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Multi-model assessment of air pollution-related premature mortality in Europe and U.S.: Domestic vs. foreign contributions
Im, U., J. Brandt, C. Geels, K. Hansen, J. Christensen, M. Andersen, E. Solazzo, I. Kioutsioukis, U. Alyuz, A. Balzarini, R. Baro, R. Bellasio, R. Bianconi, J. Bieser, A. Colette, G. Curci, A. Farrow, J. Flemming, A. Fraser, P. Jimenez-Guerrero, N. Kitwiroon, C. Liang, G. Pirovano, L. Pozzoli, M. Prank, R. Rose, R. Sokhi, P. Tuccella, A. Unal, M. Garcia Vivanco, J. West, G. Yarwood, C. Hogrefe, AND S. Galmarini. Multi-model assessment of air pollution-related premature mortality in Europe and U.S.: Domestic vs. foreign contributions. ITM 2018 - 36th International Technical Meeting on Air Pollution Modelling and its Application, Ottawa, CANADA, May 14 - 18, 2018.
The impact of air pollution on premature mortality in Europe and the United States (U.S.) for the year 2010 is modelled by a multi-model ensemble of regional models in the framework of the AQMEII3 project. The gridded surface concentrations of O3, CO, SO2 and PM2.5 from each model are used as input to the Economic Valuation of Air Pollution (EVA) model. Perturbation simulations introducing 20% emission reductions both globally and regionally in Europe, North America and East Asia were performed in order to calculate the local and non-local contributions to premature mortality. The number of premature mortality cases calculated using outputs from different air quality models can vary up to a factor of three in Europe and the United States. Total premature mortality was estimated to be 414 000 in Europe, and 160 000 in the U.S. using multi-model mean pollutant concentrations. In order to estimate the contribution from domestic vs. foreign emissions to premature mortality, the differences between the perturbation scenarios and base case simulation are calculated based on the subset of models that performed all of these simulations. Results showed that a 20% reduction of global anthropogenic emissions avoids 54 000 and 27 500 premature deaths in Europe and the U.S., respectively. A 20% reduction of North American emissions avoids ~1 000 premature deaths in Europe and 25 000 premature deaths in the U.S. while a 20% decrease of emissions within the European source region avoids 47 000 premature deaths in Europe. Reducing the East Asian emission by 20% avoids ~2000 premature deaths in the U.S. These results show that the domestic emissions have the largest impacts on premature death, while foreign sources are a minor contributor to adverse impacts of air pollution.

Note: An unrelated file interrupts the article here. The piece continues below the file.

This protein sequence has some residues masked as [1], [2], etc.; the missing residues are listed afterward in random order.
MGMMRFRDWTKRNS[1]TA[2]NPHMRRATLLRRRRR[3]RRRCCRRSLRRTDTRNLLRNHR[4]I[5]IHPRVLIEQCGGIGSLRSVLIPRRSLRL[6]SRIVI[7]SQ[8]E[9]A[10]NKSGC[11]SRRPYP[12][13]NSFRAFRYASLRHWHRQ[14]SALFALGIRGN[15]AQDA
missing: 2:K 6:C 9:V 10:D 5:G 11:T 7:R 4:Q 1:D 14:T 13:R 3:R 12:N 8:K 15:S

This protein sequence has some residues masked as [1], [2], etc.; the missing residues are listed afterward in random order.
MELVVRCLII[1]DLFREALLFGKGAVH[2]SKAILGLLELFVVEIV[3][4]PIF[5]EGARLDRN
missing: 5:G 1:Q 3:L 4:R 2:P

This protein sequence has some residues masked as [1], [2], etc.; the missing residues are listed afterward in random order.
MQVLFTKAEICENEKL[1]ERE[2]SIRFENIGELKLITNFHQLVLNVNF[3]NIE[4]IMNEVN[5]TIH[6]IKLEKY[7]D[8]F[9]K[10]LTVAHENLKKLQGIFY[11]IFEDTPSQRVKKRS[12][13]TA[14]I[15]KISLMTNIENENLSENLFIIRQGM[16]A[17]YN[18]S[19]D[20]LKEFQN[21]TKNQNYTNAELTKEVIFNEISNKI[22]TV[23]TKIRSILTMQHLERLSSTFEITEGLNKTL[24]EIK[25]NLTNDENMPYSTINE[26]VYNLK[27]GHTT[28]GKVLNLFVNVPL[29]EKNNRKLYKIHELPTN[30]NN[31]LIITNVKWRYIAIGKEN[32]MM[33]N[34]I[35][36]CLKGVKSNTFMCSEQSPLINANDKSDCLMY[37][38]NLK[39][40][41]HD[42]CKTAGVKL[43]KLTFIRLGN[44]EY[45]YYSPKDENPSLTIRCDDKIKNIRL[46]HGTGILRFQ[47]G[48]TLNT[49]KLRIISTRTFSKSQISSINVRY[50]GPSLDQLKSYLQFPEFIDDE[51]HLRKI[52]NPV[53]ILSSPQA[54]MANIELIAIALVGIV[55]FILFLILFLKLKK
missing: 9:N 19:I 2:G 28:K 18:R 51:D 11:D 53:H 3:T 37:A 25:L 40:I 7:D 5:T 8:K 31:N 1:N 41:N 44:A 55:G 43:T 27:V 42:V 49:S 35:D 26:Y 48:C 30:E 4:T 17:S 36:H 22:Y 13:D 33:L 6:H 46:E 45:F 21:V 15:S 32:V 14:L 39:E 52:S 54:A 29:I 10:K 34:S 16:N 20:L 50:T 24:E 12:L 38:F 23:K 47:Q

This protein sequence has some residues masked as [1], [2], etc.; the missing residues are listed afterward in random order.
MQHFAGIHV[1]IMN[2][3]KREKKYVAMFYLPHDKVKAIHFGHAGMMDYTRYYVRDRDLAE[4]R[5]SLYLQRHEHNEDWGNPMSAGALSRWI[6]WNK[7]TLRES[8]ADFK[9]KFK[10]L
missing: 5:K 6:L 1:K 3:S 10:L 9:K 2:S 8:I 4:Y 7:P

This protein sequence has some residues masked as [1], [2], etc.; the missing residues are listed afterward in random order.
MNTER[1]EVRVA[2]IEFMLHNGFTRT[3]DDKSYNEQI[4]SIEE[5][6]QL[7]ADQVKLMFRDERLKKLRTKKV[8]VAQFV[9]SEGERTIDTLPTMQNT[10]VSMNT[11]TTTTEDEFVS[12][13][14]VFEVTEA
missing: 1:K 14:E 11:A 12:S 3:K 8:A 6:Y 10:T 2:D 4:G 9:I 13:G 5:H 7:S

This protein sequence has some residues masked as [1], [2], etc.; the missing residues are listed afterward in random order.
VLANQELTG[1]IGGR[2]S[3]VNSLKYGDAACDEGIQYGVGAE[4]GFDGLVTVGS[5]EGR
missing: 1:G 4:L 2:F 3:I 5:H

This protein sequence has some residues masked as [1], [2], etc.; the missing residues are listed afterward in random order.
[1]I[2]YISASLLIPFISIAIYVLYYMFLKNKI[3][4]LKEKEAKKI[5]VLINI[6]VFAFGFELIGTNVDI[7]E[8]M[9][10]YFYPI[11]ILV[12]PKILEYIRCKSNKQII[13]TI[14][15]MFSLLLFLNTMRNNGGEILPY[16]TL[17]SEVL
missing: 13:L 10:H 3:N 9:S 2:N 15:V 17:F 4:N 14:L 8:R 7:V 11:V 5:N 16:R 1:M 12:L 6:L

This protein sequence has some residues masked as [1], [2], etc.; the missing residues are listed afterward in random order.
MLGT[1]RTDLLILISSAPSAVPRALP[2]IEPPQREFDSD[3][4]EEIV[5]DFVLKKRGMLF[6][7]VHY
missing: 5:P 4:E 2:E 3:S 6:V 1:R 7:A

Estimating the health impacts and associated economic costs of air pollution depends on the characterization of ambient pollutant levels. This study presents an analysis of using simulated levels simulated by multiple modeling groups over North America and Europe for health impact estimates. These simulations were performed by modeling groups participating in the third phase of the Air Quality Model Evaluation International Initiative (AQMEII). The study quantifies the sensitivity of the estimated health impacts to the different modeled pollutant fields and also assesses the sensitivity of these impacts to hypothetical changes in anthropogenic emissions prescribed in the various air quality models.
Record Details:Record Type: DOCUMENT (PRESENTATION/SLIDE)
Organization:U.S. ENVIRONMENTAL PROTECTION AGENCY
OFFICE OF RESEARCH AND DEVELOPMENT
NATIONAL EXPOSURE RESEARCH LABORATORY
COMPUTATIONAL EXPOSURE DIVISION
ATMOSPHERIC MODEL APPLICATION & ANALYSIS BRANCH